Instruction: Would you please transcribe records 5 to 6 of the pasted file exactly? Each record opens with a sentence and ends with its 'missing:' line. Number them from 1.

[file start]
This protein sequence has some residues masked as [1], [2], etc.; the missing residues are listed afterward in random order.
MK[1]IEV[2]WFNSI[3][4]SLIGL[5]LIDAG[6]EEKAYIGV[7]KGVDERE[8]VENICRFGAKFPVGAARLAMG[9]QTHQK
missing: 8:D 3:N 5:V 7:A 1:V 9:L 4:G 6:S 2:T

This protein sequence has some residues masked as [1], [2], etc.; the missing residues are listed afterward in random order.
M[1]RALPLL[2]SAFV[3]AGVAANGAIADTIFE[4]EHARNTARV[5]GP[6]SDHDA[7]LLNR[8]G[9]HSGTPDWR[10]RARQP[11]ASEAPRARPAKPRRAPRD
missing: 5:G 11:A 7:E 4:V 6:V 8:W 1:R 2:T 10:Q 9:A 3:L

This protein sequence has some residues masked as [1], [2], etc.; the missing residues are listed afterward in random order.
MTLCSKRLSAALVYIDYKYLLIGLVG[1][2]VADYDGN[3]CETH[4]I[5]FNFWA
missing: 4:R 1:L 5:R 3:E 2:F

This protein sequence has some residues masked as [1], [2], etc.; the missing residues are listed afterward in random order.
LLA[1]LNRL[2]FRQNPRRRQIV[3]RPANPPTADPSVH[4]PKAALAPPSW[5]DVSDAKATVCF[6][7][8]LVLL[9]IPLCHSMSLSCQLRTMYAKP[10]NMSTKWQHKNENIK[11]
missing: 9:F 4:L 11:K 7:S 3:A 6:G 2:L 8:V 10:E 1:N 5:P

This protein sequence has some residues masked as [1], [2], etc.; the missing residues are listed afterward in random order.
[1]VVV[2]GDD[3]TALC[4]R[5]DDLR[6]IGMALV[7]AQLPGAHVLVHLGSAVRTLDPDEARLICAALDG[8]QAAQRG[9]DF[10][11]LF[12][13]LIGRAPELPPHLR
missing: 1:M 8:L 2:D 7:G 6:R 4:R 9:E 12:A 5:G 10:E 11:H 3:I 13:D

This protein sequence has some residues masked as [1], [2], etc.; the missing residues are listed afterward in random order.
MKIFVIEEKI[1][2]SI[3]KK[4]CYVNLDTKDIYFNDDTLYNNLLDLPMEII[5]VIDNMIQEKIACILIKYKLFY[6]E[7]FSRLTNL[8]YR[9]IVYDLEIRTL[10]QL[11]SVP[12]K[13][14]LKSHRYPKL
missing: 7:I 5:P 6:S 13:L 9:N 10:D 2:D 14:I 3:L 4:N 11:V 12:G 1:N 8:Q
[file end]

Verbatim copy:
This protein sequence has some residues masked as [1], [2], etc.; the missing residues are listed afterward in random order.
[1]VVV[2]GDD[3]TALC[4]R[5]DDLR[6]IGMALV[7]AQLPGAHVLVHLGSAVRTLDPDEARLICAALDG[8]QAAQRG[9]DF[10][11]LF[12][13]LIGRAPELPPHLR
missing: 1:M 8:L 2:D 7:G 6:R 4:R 9:E 12:A 5:G 10:E 11:H 3:I 13:D

This protein sequence has some residues masked as [1], [2], etc.; the missing residues are listed afterward in random order.
MKIFVIEEKI[1][2]SI[3]KK[4]CYVNLDTKDIYFNDDTLYNNLLDLPMEII[5]VIDNMIQEKIACILIKYKLFY[6]E[7]FSRLTNL[8]YR[9]IVYDLEIRTL[10]QL[11]SVP[12]K[13][14]LKSHRYPKL
missing: 7:I 5:P 6:S 13:L 9:N 10:D 2:D 14:I 3:L 4:N 11:V 12:G 1:N 8:Q